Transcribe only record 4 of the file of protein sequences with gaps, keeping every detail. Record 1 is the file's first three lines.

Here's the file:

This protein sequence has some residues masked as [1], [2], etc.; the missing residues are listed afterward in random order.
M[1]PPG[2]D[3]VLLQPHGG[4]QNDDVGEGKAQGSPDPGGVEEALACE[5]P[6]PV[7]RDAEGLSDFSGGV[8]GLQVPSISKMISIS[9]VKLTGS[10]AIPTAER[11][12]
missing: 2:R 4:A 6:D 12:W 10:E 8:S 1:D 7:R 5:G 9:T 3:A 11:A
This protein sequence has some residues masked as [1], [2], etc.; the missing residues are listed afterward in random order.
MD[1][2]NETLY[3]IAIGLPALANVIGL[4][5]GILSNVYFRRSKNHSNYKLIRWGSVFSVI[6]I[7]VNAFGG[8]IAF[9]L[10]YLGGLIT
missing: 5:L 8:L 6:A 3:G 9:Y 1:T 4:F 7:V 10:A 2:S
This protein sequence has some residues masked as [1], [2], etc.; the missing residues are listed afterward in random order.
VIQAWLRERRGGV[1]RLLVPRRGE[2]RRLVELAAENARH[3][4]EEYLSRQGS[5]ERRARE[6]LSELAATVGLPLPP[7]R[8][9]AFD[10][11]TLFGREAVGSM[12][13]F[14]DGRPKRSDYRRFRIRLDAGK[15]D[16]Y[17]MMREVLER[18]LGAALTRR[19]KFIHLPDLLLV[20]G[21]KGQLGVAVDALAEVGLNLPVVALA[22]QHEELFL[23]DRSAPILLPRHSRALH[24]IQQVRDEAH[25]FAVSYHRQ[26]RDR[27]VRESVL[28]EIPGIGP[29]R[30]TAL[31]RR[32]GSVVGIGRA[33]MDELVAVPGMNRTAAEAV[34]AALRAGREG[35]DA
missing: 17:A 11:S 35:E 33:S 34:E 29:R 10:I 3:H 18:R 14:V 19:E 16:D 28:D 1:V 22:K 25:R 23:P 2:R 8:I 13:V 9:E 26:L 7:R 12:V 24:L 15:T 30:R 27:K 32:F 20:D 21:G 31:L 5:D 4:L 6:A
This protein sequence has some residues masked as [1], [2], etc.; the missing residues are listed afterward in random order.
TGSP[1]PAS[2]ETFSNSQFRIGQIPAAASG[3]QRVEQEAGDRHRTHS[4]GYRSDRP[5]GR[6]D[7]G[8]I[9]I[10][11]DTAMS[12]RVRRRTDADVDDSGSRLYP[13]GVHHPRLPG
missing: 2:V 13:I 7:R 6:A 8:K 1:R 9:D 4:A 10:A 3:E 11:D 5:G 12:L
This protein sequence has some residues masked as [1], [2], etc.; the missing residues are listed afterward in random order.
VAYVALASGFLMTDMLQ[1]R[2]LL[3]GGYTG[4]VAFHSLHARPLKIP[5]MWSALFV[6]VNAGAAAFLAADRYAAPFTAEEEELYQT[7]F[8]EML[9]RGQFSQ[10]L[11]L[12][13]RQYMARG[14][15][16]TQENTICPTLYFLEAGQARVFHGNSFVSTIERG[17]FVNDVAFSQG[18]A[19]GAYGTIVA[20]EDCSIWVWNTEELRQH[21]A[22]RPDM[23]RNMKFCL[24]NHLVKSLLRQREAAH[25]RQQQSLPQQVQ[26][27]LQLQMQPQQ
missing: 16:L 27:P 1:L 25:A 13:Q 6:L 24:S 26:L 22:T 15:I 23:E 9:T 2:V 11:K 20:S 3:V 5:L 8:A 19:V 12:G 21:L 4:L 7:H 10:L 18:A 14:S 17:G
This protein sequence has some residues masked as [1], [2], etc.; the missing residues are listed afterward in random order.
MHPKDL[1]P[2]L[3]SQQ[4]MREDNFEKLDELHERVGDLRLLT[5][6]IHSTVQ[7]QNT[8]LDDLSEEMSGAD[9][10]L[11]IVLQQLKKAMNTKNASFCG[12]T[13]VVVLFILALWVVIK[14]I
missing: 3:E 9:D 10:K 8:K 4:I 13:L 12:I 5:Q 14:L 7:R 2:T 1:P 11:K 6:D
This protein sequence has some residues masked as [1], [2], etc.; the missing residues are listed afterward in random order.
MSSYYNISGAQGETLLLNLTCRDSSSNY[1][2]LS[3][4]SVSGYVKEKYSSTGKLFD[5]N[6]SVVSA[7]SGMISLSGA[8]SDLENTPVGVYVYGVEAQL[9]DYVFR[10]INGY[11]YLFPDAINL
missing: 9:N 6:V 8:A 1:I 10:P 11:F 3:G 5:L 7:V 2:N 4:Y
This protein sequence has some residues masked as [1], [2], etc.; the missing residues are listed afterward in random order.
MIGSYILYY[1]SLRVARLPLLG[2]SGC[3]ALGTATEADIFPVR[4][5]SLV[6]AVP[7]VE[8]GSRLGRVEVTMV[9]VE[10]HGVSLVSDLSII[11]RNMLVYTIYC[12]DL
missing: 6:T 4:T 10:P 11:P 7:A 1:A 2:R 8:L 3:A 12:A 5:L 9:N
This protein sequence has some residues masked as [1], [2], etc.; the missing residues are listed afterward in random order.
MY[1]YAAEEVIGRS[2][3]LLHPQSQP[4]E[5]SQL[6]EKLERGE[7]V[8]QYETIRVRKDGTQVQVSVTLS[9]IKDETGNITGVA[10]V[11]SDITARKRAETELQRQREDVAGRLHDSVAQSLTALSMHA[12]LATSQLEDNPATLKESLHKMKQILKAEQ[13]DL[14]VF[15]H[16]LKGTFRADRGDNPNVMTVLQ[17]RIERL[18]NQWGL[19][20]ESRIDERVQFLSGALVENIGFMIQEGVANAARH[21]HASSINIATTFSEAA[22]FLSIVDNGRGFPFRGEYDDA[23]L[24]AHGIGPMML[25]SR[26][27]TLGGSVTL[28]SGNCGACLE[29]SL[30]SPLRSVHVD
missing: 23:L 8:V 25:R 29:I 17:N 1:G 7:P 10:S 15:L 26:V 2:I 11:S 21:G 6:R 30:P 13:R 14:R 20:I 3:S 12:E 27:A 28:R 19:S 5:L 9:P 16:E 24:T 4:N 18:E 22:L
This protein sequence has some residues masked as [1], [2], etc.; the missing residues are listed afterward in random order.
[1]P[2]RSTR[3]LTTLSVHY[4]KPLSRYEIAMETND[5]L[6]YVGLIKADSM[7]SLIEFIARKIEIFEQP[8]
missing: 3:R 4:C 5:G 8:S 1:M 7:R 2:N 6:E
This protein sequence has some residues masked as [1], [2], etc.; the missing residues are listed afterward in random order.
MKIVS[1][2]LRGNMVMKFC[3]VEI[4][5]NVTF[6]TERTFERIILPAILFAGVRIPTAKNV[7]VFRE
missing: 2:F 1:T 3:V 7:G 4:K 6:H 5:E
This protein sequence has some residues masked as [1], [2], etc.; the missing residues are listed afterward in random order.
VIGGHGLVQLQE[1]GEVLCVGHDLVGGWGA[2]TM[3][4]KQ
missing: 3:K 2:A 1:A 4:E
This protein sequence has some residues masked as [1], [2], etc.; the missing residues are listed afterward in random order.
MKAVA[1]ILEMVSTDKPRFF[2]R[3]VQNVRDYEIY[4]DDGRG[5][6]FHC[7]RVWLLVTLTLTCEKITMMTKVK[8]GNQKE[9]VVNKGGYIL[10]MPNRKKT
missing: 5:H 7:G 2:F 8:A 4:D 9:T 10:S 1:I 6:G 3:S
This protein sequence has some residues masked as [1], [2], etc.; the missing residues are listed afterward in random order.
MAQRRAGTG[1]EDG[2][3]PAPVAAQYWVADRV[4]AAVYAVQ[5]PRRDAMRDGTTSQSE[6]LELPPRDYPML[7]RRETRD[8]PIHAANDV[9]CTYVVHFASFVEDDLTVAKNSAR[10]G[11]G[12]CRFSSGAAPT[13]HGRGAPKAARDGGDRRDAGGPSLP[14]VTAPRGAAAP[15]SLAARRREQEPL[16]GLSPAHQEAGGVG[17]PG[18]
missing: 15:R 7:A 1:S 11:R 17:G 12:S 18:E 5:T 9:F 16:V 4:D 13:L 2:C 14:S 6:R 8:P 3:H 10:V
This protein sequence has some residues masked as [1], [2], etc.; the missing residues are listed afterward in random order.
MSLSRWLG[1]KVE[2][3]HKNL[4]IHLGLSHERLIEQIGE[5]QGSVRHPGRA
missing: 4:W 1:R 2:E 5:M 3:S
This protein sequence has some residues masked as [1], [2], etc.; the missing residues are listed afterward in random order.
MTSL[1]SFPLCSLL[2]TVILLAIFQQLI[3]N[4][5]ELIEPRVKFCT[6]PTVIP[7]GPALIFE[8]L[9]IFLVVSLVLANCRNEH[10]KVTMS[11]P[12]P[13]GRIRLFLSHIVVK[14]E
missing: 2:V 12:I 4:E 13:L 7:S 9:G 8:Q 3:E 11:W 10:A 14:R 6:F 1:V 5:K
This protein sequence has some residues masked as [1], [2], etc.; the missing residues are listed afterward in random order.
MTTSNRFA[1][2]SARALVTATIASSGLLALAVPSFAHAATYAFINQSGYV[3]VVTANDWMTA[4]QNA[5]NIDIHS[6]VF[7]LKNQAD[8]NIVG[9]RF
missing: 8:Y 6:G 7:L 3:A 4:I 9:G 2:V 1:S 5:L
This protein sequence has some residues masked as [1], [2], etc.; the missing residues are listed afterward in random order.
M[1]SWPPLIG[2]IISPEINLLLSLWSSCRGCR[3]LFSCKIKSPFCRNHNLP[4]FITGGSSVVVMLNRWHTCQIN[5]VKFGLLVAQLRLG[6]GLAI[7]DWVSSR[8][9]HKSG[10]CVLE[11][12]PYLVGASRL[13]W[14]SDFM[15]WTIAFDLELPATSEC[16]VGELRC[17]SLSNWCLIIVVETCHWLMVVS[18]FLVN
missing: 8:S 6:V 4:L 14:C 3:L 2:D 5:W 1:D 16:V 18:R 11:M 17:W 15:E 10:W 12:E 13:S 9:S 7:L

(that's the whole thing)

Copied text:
This protein sequence has some residues masked as [1], [2], etc.; the missing residues are listed afterward in random order.
TGSP[1]PAS[2]ETFSNSQFRIGQIPAAASG[3]QRVEQEAGDRHRTHS[4]GYRSDRP[5]GR[6]D[7]G[8]I[9]I[10][11]DTAMS[12]RVRRRTDADVDDSGSRLYP[13]GVHHPRLPG
missing: 2:V 13:I 7:R 6:A 8:K 1:R 9:D 4:A 10:A 3:E 11:D 5:G 12:L